(Andrew Haydon's article appeared in the Guardian, 5/14.) 

If you take a slight detour on the walk from Cardiff train station to the Sherman theatre, you can go and see the statue of Aneurin Bevan, founder of the National Health Service. It’s not much to look at, and Cardiff’s seagulls have been crapping all over it, but it’s nice that it’s there. The link between this fact and Gary Owen’s reworked version of the Iphigenia myth isn’t immediately obvious, but when it becomes clear in the final moments of the play, it is the most shattering, angry call for immediate revolt that you will see on stage this year.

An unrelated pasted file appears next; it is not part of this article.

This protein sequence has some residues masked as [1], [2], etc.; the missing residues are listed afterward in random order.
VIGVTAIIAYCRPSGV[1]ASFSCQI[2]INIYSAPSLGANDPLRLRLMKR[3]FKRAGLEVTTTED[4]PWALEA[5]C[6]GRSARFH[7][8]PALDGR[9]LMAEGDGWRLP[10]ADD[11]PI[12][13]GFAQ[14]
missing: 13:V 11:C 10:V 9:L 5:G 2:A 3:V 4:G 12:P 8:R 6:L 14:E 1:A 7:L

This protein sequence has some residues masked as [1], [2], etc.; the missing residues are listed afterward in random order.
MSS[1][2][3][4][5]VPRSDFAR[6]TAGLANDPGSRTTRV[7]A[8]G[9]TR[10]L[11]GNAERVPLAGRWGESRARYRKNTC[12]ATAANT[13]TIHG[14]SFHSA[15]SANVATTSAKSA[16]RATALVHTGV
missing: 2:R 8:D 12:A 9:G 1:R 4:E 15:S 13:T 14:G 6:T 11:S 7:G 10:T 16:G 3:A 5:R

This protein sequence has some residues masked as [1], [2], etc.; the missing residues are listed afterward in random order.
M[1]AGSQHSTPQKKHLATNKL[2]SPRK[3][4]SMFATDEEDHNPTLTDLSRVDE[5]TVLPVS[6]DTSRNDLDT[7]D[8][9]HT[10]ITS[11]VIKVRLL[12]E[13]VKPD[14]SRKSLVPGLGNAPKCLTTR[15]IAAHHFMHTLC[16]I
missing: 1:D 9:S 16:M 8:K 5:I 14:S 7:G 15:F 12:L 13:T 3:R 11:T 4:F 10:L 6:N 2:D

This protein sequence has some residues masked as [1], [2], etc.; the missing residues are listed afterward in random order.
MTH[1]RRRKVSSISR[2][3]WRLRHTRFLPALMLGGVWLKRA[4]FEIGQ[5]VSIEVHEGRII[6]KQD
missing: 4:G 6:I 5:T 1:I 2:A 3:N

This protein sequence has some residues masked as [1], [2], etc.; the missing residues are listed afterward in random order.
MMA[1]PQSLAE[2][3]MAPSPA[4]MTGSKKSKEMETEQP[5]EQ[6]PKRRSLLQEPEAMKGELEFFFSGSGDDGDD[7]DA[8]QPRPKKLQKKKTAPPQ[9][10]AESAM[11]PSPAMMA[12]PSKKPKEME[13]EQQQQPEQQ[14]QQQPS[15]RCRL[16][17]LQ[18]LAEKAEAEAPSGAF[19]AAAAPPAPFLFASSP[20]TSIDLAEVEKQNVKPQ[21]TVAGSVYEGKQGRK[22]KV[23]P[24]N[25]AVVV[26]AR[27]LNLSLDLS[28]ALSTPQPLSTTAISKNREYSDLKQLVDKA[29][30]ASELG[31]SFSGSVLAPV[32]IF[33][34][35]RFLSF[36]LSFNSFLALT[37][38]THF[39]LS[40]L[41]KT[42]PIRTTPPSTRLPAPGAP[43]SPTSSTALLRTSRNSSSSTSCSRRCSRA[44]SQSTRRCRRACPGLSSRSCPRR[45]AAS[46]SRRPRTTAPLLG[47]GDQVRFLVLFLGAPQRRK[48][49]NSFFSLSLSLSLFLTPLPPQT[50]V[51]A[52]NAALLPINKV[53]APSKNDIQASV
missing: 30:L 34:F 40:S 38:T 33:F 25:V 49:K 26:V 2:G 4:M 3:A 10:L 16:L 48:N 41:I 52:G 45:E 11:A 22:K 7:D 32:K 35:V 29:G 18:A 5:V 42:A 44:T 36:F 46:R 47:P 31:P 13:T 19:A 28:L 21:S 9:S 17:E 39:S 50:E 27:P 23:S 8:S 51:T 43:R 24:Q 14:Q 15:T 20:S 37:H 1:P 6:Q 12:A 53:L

It doesn’t matter if you don’t know the story of Iphigenia – the daughter of Greek general Agamemnon and his wife Clytemnestra – who is sacrificed simply in order to becalm the sea so that the Greek forces can set sail from Aulis to begin the siege of Troy. And if you do know the story, Owen’s deft, intelligent script keeps you guessing at the connection right until the end.


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